Porter Case for 4x5 carry-on casegreenspun.com : LUSENET : Large format photography : One Thread
I looked at the Porter Case (www.portercase.com) at B&H last week. It seems like a great concept. For those who haven't seen it, it's a regulation carry-on locking hard case with a unique handle that converts the case into a dolly that can handle 200 lbs of additional luggage. Aside from the outside plastic looking a bit ugly, the padded dividers seem decent enough, and the guys at B&H say that all the people they know who have them (as well as those at www.photographyreview.com) swear by them. People on this forum seem to have used every piece of camera-related equipment known, however there is a conspicuous absence of any comments on this seemingly great product. Why?
Has anyone used a Porter Case? What did it win out over or lose to in your choice of carry-on hard case and why? I ask because I have long considered buying one for general use (clothing, etc) as well as for camera equipment.
-- Tony Karnezis (firstname.lastname@example.org), January 26, 2002
I have had one for about ten months. In use, it has held up but some of the connection points (for instance that hold the handle on) seem like they may not last long--but have so far. Actually I have little occasion to use it in its dolly transformation; it does work well that way though. Since it is so thin walled, there is more interior space relative to its exterior space as compared to, say, a Tenba Air Case. It does carry on easily. It is much easier to open and close with its two brief case style snaps than a wrap around (and snag around) zipper.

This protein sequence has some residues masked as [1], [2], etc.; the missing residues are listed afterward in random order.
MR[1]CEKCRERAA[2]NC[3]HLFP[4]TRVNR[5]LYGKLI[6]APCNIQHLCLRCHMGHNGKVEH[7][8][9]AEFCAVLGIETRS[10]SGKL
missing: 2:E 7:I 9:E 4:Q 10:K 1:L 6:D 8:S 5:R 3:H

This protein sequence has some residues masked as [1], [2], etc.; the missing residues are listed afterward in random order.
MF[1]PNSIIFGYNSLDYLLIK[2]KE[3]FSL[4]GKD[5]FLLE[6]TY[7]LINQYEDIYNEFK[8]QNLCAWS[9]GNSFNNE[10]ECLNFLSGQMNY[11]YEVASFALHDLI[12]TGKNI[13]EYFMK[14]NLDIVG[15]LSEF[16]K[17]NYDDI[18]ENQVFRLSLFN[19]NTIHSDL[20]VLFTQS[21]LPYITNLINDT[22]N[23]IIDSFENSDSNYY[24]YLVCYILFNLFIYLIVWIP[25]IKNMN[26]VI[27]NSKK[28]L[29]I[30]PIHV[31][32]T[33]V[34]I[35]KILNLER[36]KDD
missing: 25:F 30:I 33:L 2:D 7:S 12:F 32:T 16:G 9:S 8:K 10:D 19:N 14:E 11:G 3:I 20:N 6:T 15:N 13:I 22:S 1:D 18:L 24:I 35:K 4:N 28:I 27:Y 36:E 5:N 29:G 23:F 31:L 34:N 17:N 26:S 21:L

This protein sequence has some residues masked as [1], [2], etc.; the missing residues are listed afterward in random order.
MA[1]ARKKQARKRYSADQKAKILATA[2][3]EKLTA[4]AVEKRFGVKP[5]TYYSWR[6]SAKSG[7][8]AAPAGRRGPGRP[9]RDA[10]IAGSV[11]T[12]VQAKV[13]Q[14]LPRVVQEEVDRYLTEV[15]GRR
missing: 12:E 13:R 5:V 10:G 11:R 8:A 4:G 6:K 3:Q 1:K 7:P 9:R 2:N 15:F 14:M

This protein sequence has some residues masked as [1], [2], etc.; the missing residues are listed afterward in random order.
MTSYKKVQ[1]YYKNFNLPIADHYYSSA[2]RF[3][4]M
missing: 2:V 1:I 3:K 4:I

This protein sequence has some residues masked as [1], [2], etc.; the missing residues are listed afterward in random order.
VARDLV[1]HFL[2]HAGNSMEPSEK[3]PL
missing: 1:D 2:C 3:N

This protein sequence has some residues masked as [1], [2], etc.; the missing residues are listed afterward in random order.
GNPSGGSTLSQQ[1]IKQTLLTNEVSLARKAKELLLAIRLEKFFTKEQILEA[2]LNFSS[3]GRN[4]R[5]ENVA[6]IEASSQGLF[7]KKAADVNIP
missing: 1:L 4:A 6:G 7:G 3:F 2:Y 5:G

It was not quite big enough so I bought the sack sort of thing they sell to attach to it. A big hole wore in it the first day. The Porter folks refunded my money for it without protest. So I got smallish computer/brief case thing from an office supply store and lash it to the side with velcro and snap hooks. That way, at airports I can detach it and carry like my brief case so that it does not seem to count as one of my carry-ons.
I suspect that for actual shock absorbing qualities a Tenba Air Case (which have wheels too these days) may be better. It would not shatter either; the Porter case might burst under the wrong circumstances. And the Porter case has far less padding. I would not trust either to check through my gear but if forced to chose for check-through purposes, I'd go with Tenba. But in a Tenba case my Wisner was actually smashed when I checked through one time. So you pays your money and takes your chances.
-- John Hennessy (email@example.com), January 26, 2002.
We bought the computer case, but they are fairly the same model (different padded compartments.) I swear by it for holding my laptop and all of my equipment. I've had mine for well over a year and I've beat it up, dropped it, pretty much abused it sort of like that ape in the samsonite commercials and it has held up strong. the joints and connection points look weak, but in my experience (using it as a cart and hauling up to and possibly beyond the 200lb maximum) they are as strong as can be. Goes up steps in cart config very well.
That's my 2 cents worth on this subject.
-- John Wolfe (firstname.lastname@example.org), March 20, 2002.